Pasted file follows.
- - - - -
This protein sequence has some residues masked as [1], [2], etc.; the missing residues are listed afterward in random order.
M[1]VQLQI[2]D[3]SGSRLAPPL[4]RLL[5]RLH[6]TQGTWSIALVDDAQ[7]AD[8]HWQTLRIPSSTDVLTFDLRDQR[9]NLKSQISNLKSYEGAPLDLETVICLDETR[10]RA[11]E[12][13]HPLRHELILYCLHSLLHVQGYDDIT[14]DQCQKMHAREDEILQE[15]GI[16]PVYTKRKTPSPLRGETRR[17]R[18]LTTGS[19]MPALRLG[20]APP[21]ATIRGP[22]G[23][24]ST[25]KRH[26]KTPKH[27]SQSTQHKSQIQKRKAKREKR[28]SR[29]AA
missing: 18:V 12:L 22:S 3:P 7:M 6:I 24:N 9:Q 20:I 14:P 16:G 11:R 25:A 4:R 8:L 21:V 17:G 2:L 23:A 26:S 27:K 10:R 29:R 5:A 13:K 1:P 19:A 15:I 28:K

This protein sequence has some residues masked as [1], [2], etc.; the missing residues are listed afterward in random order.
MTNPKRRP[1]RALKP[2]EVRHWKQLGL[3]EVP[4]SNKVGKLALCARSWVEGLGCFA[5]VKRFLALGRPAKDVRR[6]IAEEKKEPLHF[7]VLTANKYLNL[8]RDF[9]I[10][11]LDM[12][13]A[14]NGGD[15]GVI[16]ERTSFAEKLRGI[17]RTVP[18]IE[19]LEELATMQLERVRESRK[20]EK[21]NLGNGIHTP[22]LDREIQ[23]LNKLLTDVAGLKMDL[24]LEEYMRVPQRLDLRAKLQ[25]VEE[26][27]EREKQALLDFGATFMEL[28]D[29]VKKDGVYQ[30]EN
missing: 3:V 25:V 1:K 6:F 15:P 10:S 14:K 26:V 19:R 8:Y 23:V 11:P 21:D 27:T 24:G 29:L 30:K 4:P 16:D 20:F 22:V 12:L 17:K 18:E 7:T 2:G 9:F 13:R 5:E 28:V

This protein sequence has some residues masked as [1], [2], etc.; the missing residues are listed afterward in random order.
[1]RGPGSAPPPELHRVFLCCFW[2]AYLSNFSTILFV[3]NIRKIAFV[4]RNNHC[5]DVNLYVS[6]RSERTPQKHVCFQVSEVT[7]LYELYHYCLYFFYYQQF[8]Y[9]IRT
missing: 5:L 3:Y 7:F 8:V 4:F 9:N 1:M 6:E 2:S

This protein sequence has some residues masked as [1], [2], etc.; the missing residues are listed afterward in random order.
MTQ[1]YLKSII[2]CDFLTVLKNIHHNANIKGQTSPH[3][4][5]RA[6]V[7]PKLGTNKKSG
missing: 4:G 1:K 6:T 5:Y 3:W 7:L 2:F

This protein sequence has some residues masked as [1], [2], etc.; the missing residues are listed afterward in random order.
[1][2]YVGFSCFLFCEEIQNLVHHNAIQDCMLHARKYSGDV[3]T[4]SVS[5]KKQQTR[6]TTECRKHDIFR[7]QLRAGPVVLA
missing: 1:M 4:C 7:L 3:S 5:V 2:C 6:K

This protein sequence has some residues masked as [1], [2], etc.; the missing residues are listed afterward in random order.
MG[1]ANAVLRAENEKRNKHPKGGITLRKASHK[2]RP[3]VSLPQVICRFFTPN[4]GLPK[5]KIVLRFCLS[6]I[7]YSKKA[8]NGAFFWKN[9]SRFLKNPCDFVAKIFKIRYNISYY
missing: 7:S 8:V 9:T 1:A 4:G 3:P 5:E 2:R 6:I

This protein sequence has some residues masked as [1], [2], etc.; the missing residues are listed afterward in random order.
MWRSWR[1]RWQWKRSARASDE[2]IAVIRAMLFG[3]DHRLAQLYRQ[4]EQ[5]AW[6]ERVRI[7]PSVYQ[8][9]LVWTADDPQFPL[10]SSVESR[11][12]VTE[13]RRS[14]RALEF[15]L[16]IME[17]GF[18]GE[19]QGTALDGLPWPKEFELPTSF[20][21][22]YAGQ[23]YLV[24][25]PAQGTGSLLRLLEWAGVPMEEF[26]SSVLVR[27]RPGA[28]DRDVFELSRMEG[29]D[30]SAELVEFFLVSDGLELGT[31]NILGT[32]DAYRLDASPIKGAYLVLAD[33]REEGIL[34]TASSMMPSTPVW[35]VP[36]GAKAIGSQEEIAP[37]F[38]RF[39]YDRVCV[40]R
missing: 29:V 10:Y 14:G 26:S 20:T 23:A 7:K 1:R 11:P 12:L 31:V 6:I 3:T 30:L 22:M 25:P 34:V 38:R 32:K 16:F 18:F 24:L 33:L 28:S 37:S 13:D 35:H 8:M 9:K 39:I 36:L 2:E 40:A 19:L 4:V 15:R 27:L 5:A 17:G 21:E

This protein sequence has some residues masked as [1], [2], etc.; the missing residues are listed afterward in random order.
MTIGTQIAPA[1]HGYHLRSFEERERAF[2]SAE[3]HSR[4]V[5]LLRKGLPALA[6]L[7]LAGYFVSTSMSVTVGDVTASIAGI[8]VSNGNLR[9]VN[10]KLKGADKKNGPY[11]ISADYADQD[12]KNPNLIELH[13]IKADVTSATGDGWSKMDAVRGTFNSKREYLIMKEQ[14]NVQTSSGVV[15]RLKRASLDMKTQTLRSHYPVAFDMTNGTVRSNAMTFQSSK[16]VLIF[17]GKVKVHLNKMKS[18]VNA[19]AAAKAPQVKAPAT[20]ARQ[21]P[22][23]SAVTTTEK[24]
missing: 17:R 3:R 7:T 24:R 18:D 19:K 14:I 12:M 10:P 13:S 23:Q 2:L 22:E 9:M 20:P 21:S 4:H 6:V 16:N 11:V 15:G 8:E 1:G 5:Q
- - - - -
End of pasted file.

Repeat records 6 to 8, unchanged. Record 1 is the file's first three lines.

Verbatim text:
This protein sequence has some residues masked as [1], [2], etc.; the missing residues are listed afterward in random order.
MG[1]ANAVLRAENEKRNKHPKGGITLRKASHK[2]RP[3]VSLPQVICRFFTPN[4]GLPK[5]KIVLRFCLS[6]I[7]YSKKA[8]NGAFFWKN[9]SRFLKNPCDFVAKIFKIRYNISYY
missing: 7:S 8:V 9:T 1:A 4:G 3:P 5:E 2:R 6:I

This protein sequence has some residues masked as [1], [2], etc.; the missing residues are listed afterward in random order.
MWRSWR[1]RWQWKRSARASDE[2]IAVIRAMLFG[3]DHRLAQLYRQ[4]EQ[5]AW[6]ERVRI[7]PSVYQ[8][9]LVWTADDPQFPL[10]SSVESR[11][12]VTE[13]RRS[14]RALEF[15]L[16]IME[17]GF[18]GE[19]QGTALDGLPWPKEFELPTSF[20][21][22]YAGQ[23]YLV[24][25]PAQGTGSLLRLLEWAGVPMEEF[26]SSVLVR[27]RPGA[28]DRDVFELSRMEG[29]D[30]SAELVEFFLVSDGLELGT[31]NILGT[32]DAYRLDASPIKGAYLVLAD[33]REEGIL[34]TASSMMPSTPVW[35]VP[36]GAKAIGSQEEIAP[37]F[38]RF[39]YDRVCV[40]R
missing: 29:V 10:Y 14:G 26:S 20:T 23:A 7:K 1:R 11:P 12:L 31:V 6:I 3:T 30:L 22:M 25:P 34:V 38:R 32:K 16:F 18:F 24:L 33:L 28:S 37:S 13:D 35:H 8:M 9:K 39:I 36:L 2:E 40:A 19:L 4:V 15:R 27:L 5:A 17:G 21:E

This protein sequence has some residues masked as [1], [2], etc.; the missing residues are listed afterward in random order.
MTIGTQIAPA[1]HGYHLRSFEERERAF[2]SAE[3]HSR[4]V[5]LLRKGLPALA[6]L[7]LAGYFVSTSMSVTVGDVTASIAGI[8]VSNGNLR[9]VN[10]KLKGADKKNGPY[11]ISADYADQD[12]KNPNLIELH[13]IKADVTSATGDGWSKMDAVRGTFNSKREYLIMKEQ[14]NVQTSSGVV[15]RLKRASLDMKTQTLRSHYPVAFDMTNGTVRSNAMTFQSSK[16]VLIF[17]GKVKVHLNKMKS[18]VNA[19]AAAKAPQVKAPAT[20]ARQ[21]P[22][23]SAVTTTEK[24]
missing: 17:R 3:R 7:T 24:R 18:D 19:K 14:I 12:M 10:P 13:S 23:Q 2:L 22:E 9:M 20:P 21:S 4:H 6:V 16:N 11:V 15:G 8:E 1:G 5:Q